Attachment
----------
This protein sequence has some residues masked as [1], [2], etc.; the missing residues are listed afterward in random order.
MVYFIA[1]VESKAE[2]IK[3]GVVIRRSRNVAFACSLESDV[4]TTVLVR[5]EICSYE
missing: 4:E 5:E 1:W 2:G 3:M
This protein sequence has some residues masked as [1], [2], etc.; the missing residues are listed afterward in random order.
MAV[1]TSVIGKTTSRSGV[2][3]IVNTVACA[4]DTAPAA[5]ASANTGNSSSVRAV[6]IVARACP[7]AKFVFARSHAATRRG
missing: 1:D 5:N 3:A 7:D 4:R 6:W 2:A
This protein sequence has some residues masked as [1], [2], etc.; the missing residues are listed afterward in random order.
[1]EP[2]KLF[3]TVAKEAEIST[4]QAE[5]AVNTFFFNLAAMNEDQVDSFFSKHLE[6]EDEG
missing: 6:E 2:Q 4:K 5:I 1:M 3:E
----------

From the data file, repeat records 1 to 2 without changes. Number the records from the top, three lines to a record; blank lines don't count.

This protein sequence has some residues masked as [1], [2], etc.; the missing residues are listed afterward in random order.
MVYFIA[1]VESKAE[2]IK[3]GVVIRRSRNVAFACSLESDV[4]TTVLVR[5]EICSYE
missing: 4:E 5:E 1:W 2:G 3:M
This protein sequence has some residues masked as [1], [2], etc.; the missing residues are listed afterward in random order.
MAV[1]TSVIGKTTSRSGV[2][3]IVNTVACA[4]DTAPAA[5]ASANTGNSSSVRAV[6]IVARACP[7]AKFVFARSHAATRRG
missing: 1:D 5:N 3:A 7:D 4:R 6:W 2:A